AUGUSTA — A bill that would ban citizens of China and four other countries from purchasing property in Maine drew strong opposition during a public hearing Wednesday, with the state’s leading civil rights group calling it blatantly racist and unconstitutional.

The bill, which would would also create a state anti-racketeering law, was proposed in response to news reports about Chinese investors setting up illegal marijuana grow sites throughout the state – an issue that prompted Maine’s congressional delegation to call for an investigation by the U.S. Department of Justice.

The issue gained attention in August when an internal memo by the U.S. Border Patrol revealed that there were an estimated 270 illegal marijuana growing operations in Maine that are owned by Chinese nationals and take in an estimated $4.37 billion in revenue.

Assistant Attorney General John Risler said state prosecutors have been working with county and local law enforcement agencies over the last two years to crack down on unlicensed grow operations that are illegal under the state’s medical and recreational cannabis programs.

Risler said the state’s legalization of recreational and medical marijuana had caused confusion about enforcement among county and local police, who have been more focused on combating fentanyl, a highly potent drug that is driving overdose deaths in Maine and across the country. But Risler said the state is now making progress and shutting down grow operations using existing laws. No additional laws are needed, he said.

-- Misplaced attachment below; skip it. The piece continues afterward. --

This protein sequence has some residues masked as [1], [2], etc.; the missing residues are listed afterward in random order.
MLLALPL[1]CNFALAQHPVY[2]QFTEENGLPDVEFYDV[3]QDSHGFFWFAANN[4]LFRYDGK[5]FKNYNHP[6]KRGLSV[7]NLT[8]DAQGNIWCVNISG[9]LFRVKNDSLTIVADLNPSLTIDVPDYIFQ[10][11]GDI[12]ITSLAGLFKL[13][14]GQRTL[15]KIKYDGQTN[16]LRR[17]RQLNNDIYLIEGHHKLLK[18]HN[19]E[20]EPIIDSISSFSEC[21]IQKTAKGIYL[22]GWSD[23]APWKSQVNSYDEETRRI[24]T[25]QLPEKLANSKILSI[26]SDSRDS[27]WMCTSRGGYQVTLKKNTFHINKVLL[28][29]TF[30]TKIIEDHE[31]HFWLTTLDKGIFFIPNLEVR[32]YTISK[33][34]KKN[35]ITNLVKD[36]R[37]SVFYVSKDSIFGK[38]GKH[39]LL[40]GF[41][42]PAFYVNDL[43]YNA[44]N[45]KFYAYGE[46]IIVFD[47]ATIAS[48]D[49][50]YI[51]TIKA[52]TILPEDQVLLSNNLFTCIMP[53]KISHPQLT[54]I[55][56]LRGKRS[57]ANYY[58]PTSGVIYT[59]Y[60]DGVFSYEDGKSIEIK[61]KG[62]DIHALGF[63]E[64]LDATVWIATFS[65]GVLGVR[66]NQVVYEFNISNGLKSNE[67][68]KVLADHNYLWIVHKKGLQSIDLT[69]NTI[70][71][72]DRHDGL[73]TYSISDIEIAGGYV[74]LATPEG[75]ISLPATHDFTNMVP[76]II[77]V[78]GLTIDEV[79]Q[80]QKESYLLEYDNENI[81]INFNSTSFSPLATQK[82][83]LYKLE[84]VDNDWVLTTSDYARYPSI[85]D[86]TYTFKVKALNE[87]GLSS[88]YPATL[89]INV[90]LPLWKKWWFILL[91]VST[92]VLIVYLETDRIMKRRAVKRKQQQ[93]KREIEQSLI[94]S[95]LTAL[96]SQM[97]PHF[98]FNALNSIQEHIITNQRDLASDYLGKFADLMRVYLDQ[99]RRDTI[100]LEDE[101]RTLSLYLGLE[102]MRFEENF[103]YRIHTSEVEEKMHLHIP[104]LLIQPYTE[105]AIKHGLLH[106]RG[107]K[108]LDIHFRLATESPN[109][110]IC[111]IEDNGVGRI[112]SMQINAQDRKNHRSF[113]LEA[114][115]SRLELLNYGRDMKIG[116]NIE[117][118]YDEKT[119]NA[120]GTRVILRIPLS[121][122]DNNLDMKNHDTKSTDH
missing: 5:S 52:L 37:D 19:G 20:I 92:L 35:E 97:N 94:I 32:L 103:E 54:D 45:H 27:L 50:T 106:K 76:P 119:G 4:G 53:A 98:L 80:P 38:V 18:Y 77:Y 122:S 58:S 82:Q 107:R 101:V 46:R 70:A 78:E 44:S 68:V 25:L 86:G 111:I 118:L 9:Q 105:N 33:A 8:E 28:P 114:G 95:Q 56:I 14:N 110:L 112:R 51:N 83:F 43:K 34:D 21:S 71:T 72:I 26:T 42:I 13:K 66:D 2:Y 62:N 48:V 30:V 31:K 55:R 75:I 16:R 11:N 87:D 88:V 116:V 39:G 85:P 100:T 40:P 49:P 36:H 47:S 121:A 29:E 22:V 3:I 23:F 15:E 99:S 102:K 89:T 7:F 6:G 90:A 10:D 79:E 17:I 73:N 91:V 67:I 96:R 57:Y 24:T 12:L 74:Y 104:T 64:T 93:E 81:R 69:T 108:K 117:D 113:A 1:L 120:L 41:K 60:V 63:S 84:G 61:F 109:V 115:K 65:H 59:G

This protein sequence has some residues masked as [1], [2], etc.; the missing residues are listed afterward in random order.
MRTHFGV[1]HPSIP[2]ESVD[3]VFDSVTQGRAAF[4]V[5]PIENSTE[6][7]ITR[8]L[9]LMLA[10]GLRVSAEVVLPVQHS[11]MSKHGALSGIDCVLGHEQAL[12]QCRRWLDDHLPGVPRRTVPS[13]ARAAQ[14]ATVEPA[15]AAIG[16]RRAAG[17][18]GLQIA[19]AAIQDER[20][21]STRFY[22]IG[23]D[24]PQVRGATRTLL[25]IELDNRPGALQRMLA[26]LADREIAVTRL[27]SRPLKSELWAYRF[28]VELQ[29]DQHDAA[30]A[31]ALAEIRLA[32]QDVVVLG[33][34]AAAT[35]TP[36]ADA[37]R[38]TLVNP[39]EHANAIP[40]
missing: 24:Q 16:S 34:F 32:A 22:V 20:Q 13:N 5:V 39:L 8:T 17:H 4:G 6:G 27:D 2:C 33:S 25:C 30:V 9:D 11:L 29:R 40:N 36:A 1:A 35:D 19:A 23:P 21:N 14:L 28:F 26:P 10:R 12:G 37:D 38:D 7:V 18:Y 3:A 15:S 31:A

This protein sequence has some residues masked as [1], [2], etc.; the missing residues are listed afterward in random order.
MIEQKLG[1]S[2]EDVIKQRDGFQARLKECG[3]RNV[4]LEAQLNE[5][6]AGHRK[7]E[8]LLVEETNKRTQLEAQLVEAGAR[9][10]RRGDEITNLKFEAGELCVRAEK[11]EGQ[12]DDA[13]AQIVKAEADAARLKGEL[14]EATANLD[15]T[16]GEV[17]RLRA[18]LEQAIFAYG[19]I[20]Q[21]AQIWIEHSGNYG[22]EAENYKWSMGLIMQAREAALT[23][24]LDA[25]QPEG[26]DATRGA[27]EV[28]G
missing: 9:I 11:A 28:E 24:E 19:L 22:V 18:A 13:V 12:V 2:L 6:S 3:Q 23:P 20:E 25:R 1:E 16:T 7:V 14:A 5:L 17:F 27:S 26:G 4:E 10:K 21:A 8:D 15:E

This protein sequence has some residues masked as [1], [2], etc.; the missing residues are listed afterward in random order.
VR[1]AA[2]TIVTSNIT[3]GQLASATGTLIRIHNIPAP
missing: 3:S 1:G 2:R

“It’s just good old fashioned marijuana cultivation like we were handling 10 years ago,” Risler said. “It’s a crime. We can investigate it with our traditional tools. We just have to remember that.”


Over the last few weeks, police have conducted searches and in some cases made arrests at homes filled with marijuana plants in Belgrade, China, Cornville, Mercer, Norridgewock and Whitefield.

The bill debated Wednesday, L.D. 2204, would create a state anti-racketeering law similar to those that have been used to take down organized crime rings.

It would create a new Class A crime for engaging in an enterprise with a pattern of criminal activity and would carry penalties of up to 20 years in prison and a $1 million fine. If scheduled drugs are involved, then the punishment would increase to up to 30 years in prison and a $1 million fine. And the state could seize any personal property associated with the scheme.

The bill, sponsored by Rep. John Andrews, R-Paris, also would require a license to install or upgrade electrical services of 400 amperes or more in a residential building, an effort to regulate the kind of power upgrades used to support grow operations. Such upgrades, or a month-to-month increase of 500% or more in power consumption, also would be reported to the Maine State Police under the bill.